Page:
The dominant services industry grew faster than expected in August thanks to a solid expansion in demand and a continued easing in cost pressures, encouraging firms to hire at the quickest pace in more than 14 years, a private survey showed.
Driven by strong growth in services and manufacturing activity, Asia's third-largest economy expanded at its fastest annual pace in a year during the April-to-June quarter.
However, that momentum is unlikely to be sustained over the coming quarters as higher interest rates, elevated price pressures, and growing concerns about a global recession pose significant risks to the economy.
Still, the S&P Global India Services Purchasing Managers' Index rose to 57.2 in August from 55.5 in July, surpassing the 55.0 estimate in a Reuters poll. It remained above the 50-mark separating growth from contraction for a 13th straight month.
"The pick-up in growth stemmed from a rebound in new business gains as firms continued to benefit from the lifting of COVID-19 restrictions and ongoing marketing efforts," noted Pollyanna De Lima, economics associate director at S&P Global.
"Finance and insurance was the brightest area of the service economy in August, leading with regards to growth of sales and output."
While that encouraged firms to raise headcount at the fastest pace since June 2008, signs of demand remaining resilient boosted business confidence to its highest in over four years.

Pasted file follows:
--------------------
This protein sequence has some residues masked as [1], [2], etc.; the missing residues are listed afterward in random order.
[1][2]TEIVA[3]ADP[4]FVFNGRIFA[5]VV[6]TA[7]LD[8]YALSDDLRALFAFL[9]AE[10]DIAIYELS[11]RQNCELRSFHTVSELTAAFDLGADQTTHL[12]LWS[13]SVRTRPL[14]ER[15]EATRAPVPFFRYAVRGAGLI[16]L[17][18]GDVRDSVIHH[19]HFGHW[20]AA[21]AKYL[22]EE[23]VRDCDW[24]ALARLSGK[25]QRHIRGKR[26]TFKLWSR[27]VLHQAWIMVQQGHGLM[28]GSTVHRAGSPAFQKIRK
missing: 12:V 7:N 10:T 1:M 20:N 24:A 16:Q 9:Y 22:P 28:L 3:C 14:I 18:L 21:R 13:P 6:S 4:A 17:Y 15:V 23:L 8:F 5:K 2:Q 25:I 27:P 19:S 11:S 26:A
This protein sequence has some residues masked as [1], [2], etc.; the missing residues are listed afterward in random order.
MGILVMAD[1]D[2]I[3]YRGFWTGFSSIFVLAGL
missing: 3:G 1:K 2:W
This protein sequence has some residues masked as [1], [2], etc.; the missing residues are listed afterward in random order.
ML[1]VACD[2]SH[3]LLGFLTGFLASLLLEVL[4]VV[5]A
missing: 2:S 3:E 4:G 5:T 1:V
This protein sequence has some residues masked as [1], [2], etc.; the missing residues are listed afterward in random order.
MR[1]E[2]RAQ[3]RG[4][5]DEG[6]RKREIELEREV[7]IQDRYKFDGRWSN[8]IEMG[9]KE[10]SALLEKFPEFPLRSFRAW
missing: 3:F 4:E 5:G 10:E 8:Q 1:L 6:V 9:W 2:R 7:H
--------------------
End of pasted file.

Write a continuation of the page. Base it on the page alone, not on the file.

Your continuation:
But overseas orders contracted for a 30th consecutive month on persistent weakness in global demand.
Input prices, albeit elevated, increased at their slowest pace in nearly a year in August. Persistent strength in demand allowed firms to transfer some of their high-cost pressures onto their customers.
Although overall inflation is widely expected to slow over the coming months, it is unlikely to decline to within the Reserve Bank of India's medium-term target range of 2%-6% anytime soon.
That means the RBI, which has already raised its key repo rate by 140 basis points since May, is expected to continue with its rate hikes.
Faster expansion in services activity and strong manufacturing growth boosted the composite index to 58.2 in August from 56.6 in July.